Longer-term view

Chronic diseases require monitoring over the course of a lifetime. It is recognized that symptoms might become active at any point in time, and shame is not attached to the recurrence of symptoms. People with hypertension are not shamed when their blood pressure becomes unstable.

The word “relapse” is not applied to the recovery process for any other chronic disease. “Relapse” is a word shrouded in shame.

As William White wrote in a 2016 blog, “The lapse/relapse language in the alcohol and drug problems arena emerged during the temperance movement and was linked in the public mind to lying, deceit, and low moral character—a product of sin rather than sickness.”

We treat patients with substance use disorders intensely for about a month and then they “graduate.” Let’s say that we treat patients with an average age of 30 to 35. They can generally expect to live another 30 to 35 years. The only measure of success that we give them is lifespan abstinence. So we set up an expectation that a person with a chronic disease will be symptom-free for the 30 to 35 years he/she will spend in recovery. Does that even make sense?

And when symptoms do reoccur, we start the process all over again, only this time with the patient carrying even more shame. We treat another acute episode. This is another way we create failure.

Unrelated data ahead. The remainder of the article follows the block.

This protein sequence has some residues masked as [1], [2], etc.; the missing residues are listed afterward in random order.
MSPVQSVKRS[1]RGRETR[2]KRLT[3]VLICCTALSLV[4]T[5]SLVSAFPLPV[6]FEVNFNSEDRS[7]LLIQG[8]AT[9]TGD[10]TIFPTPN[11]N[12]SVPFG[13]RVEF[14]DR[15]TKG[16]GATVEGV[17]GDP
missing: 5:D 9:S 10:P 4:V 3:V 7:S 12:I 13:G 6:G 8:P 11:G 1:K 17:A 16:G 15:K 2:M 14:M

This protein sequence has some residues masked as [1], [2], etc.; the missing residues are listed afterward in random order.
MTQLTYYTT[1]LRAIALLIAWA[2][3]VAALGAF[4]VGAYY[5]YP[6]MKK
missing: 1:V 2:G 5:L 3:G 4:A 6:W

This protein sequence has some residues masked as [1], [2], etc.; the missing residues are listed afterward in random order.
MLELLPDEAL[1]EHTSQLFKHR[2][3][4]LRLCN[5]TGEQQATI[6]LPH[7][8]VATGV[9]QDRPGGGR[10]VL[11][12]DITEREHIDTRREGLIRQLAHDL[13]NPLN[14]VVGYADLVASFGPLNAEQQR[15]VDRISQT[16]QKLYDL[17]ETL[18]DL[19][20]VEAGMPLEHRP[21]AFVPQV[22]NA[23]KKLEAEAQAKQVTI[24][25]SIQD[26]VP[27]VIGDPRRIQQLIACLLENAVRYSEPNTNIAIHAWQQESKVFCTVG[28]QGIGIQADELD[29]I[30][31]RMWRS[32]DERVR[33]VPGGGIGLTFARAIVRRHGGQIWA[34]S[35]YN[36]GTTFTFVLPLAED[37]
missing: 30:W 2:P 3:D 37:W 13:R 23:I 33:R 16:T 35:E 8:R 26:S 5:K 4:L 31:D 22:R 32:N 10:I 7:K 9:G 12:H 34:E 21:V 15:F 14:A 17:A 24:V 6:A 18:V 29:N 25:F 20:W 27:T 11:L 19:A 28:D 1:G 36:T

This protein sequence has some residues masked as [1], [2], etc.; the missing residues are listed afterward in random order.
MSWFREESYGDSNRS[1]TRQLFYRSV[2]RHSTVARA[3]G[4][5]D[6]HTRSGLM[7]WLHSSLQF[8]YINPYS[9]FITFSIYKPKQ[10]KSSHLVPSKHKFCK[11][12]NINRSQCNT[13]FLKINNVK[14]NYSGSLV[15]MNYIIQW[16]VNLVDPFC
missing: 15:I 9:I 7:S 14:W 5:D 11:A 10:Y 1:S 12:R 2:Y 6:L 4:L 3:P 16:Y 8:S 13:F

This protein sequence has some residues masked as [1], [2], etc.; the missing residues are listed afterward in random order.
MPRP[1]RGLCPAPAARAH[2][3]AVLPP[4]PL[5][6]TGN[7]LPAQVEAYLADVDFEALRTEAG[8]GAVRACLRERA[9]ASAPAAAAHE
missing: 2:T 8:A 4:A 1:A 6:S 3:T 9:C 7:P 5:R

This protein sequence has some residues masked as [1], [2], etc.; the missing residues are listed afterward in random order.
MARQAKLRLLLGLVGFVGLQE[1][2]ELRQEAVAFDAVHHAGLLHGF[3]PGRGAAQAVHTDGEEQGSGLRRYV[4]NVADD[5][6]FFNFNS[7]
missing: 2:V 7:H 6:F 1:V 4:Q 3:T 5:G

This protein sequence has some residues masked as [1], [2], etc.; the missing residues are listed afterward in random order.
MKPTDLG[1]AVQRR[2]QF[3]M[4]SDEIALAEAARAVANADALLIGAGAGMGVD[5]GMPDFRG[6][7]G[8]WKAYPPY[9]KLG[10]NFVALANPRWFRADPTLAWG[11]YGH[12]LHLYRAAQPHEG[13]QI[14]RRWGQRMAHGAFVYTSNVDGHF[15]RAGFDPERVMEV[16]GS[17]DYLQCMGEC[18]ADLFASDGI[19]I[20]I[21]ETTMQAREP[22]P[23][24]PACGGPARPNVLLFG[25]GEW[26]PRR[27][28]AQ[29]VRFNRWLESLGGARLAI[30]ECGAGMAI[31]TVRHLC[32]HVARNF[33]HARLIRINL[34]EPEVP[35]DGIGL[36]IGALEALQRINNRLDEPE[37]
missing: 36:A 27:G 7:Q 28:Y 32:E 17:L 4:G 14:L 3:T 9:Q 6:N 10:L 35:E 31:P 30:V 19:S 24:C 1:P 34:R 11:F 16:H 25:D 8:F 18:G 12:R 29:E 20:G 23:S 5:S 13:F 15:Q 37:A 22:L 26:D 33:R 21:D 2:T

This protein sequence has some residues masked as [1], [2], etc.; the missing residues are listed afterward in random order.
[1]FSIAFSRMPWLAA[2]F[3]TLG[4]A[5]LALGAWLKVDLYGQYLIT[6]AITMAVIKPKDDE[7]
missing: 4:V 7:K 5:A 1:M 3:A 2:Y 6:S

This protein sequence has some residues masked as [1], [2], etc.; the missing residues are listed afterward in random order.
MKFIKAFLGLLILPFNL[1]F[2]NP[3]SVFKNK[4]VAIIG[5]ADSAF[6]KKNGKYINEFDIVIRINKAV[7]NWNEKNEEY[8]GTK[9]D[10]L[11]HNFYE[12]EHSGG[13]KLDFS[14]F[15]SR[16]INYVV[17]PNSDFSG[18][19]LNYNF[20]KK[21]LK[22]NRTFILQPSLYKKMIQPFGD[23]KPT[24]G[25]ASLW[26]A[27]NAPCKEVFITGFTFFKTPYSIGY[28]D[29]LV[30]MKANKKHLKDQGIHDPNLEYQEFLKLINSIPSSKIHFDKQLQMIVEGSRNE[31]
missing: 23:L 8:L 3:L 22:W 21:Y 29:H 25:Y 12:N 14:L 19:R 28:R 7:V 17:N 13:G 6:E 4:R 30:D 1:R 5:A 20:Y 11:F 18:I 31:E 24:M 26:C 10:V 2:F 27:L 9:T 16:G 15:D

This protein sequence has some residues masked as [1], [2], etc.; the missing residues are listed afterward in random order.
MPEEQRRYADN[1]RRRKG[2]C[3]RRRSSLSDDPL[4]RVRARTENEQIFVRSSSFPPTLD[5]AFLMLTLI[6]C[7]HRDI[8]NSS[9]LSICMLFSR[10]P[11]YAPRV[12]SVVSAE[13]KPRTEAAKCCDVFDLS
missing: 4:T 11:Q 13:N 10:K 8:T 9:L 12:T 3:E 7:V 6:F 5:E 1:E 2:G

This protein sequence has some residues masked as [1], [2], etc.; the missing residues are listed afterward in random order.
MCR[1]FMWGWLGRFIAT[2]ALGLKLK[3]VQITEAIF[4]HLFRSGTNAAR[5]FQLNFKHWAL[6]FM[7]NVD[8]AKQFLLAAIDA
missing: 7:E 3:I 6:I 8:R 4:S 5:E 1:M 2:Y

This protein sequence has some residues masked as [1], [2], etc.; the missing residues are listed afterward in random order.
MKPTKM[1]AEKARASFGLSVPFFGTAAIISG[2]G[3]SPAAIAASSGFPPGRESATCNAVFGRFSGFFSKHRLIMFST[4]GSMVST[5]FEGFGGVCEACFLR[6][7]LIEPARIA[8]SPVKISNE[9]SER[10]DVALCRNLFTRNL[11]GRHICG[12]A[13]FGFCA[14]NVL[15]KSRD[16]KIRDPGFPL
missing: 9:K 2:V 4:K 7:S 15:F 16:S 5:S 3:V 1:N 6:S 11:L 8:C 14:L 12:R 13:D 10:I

Episodic care leads patients to say things such as, “I’ve been to treatment three times.” Doesn’t that sound like, “I’ve failed three times”? I’ve stopped asking patients how many times they’ve been in treatment. I simply ask for a history.

Damaging messages

We continually send messages. Sometimes they convey that the patient had better get well fast, and in the way in which we want it to happen. We have made statements such as, “Come back when you’re ready,” or, “You need to do more research.” These messages imply, “You’re not worth my time right now.”

Similarly, I’ve often heard a professional say, “I’m not going to work harder on your recovery than you are.” On the other hand, we generally expect a patient to be ambivalent about recovery. So we expect a patient who is ambivalent and probably doesn’t want to be in treatment in the first place to work hard? We can’t have it both ways.

We also allow patients to diminish themselves. Have you ever heard people in treatment or recovery refer to themselves as “convicts” or “inmates”? I have, and too often I have just ignored it. This disease already beats them down. We don’t have to help it. Today I intervene in the conversation.